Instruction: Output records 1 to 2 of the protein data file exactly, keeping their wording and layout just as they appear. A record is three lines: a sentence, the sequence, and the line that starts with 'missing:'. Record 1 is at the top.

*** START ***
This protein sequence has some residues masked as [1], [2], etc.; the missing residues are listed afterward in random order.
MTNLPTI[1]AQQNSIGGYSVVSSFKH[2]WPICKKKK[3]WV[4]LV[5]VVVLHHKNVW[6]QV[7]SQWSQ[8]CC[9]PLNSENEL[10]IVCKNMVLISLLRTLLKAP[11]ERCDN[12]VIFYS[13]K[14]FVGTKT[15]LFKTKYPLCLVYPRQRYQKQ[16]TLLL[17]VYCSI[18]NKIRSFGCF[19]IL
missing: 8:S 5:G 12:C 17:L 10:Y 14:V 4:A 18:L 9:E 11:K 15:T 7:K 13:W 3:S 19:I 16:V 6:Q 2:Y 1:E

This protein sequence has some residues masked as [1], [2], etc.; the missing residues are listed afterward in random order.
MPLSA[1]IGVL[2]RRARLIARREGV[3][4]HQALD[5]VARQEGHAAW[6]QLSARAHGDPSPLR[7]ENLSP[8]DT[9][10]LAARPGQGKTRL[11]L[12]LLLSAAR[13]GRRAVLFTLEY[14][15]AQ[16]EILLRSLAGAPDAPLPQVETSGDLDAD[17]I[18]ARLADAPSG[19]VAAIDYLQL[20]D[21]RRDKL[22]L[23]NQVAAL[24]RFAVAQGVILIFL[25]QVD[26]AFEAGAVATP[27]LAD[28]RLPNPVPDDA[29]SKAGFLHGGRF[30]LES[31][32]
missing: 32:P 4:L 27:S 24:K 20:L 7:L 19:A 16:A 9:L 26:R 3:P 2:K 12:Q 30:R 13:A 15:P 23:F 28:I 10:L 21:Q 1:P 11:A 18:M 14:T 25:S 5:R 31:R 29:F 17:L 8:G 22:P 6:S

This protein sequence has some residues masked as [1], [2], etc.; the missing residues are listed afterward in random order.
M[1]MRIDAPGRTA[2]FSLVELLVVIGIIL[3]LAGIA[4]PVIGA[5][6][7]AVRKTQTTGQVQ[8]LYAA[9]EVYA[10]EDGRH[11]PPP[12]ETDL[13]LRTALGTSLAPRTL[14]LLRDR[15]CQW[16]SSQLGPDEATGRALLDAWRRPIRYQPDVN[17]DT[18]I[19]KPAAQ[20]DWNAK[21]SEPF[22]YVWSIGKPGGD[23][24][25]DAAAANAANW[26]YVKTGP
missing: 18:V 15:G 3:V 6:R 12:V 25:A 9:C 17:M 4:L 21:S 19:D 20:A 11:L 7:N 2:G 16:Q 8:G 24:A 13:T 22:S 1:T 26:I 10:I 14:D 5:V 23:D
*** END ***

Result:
This protein sequence has some residues masked as [1], [2], etc.; the missing residues are listed afterward in random order.
MTNLPTI[1]AQQNSIGGYSVVSSFKH[2]WPICKKKK[3]WV[4]LV[5]VVVLHHKNVW[6]QV[7]SQWSQ[8]CC[9]PLNSENEL[10]IVCKNMVLISLLRTLLKAP[11]ERCDN[12]VIFYS[13]K[14]FVGTKT[15]LFKTKYPLCLVYPRQRYQKQ[16]TLLL[17]VYCSI[18]NKIRSFGCF[19]IL
missing: 8:S 5:G 12:C 17:L 10:Y 14:V 4:A 18:L 9:E 11:K 15:T 7:K 13:W 3:S 19:I 16:V 6:Q 2:Y 1:E

This protein sequence has some residues masked as [1], [2], etc.; the missing residues are listed afterward in random order.
MPLSA[1]IGVL[2]RRARLIARREGV[3][4]HQALD[5]VARQEGHAAW[6]QLSARAHGDPSPLR[7]ENLSP[8]DT[9][10]LAARPGQGKTRL[11]L[12]LLLSAAR[13]GRRAVLFTLEY[14][15]AQ[16]EILLRSLAGAPDAPLPQVETSGDLDAD[17]I[18]ARLADAPSG[19]VAAIDYLQL[20]D[21]RRDKL[22]L[23]NQVAAL[24]RFAVAQGVILIFL[25]QVD[26]AFEAGAVATP[27]LAD[28]RLPNPVPDDA[29]SKAGFLHGGRF[30]LES[31][32]
missing: 32:P 4:L 27:S 24:K 20:L 7:L 19:A 16:A 9:L 26:R 3:P 2:K 12:Q 30:R 13:A 15:P 23:F 28:I 10:L 21:Q 1:P 11:A 18:M 14:T 25:S 5:R 31:R 29:F 17:L 8:G 22:P 6:S